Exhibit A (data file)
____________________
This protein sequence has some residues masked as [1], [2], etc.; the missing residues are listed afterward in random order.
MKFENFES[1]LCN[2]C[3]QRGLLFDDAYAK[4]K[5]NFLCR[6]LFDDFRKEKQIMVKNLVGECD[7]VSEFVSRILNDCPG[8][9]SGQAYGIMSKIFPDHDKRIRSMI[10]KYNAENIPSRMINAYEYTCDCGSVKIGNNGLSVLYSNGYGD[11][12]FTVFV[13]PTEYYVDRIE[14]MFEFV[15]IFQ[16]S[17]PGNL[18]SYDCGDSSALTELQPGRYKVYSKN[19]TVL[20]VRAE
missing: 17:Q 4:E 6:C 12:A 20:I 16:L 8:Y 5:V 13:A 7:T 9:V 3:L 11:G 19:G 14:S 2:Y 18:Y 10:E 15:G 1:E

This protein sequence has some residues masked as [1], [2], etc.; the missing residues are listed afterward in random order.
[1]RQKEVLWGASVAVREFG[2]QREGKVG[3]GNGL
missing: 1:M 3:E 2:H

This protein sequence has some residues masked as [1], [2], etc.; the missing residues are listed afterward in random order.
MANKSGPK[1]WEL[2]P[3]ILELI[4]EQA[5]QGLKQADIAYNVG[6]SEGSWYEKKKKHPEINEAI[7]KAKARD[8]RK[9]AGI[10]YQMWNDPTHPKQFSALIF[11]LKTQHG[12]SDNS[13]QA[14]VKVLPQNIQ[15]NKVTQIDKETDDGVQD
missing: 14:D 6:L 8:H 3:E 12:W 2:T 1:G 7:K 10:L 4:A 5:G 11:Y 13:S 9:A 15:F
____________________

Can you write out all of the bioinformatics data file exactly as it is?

This protein sequence has some residues masked as [1], [2], etc.; the missing residues are listed afterward in random order.
MKFENFES[1]LCN[2]C[3]QRGLLFDDAYAK[4]K[5]NFLCR[6]LFDDFRKEKQIMVKNLVGECD[7]VSEFVSRILNDCPG[8][9]SGQAYGIMSKIFPDHDKRIRSMI[10]KYNAENIPSRMINAYEYTCDCGSVKIGNNGLSVLYSNGYGD[11][12]FTVFV[13]PTEYYVDRIE[14]MFEFV[15]IFQ[16]S[17]PGNL[18]SYDCGDSSALTELQPGRYKVYSKN[19]TVL[20]VRAE
missing: 17:Q 4:E 6:C 12:A 20:I 16:L 8:Y 5:V 13:A 7:T 9:V 3:L 11:G 19:G 14:S 2:Y 18:Y 10:E 15:G 1:E

This protein sequence has some residues masked as [1], [2], etc.; the missing residues are listed afterward in random order.
[1]RQKEVLWGASVAVREFG[2]QREGKVG[3]GNGL
missing: 1:M 3:E 2:H

This protein sequence has some residues masked as [1], [2], etc.; the missing residues are listed afterward in random order.
MANKSGPK[1]WEL[2]P[3]ILELI[4]EQA[5]QGLKQADIAYNVG[6]SEGSWYEKKKKHPEINEAI[7]KAKARD[8]RK[9]AGI[10]YQMWNDPTHPKQFSALIF[11]LKTQHG[12]SDNS[13]QA[14]VKVLPQNIQ[15]NKVTQIDKETDDGVQD
missing: 14:D 6:L 8:H 3:E 12:W 2:T 1:G 7:K 10:L 4:A 5:G 11:Y 13:S 9:A 15:F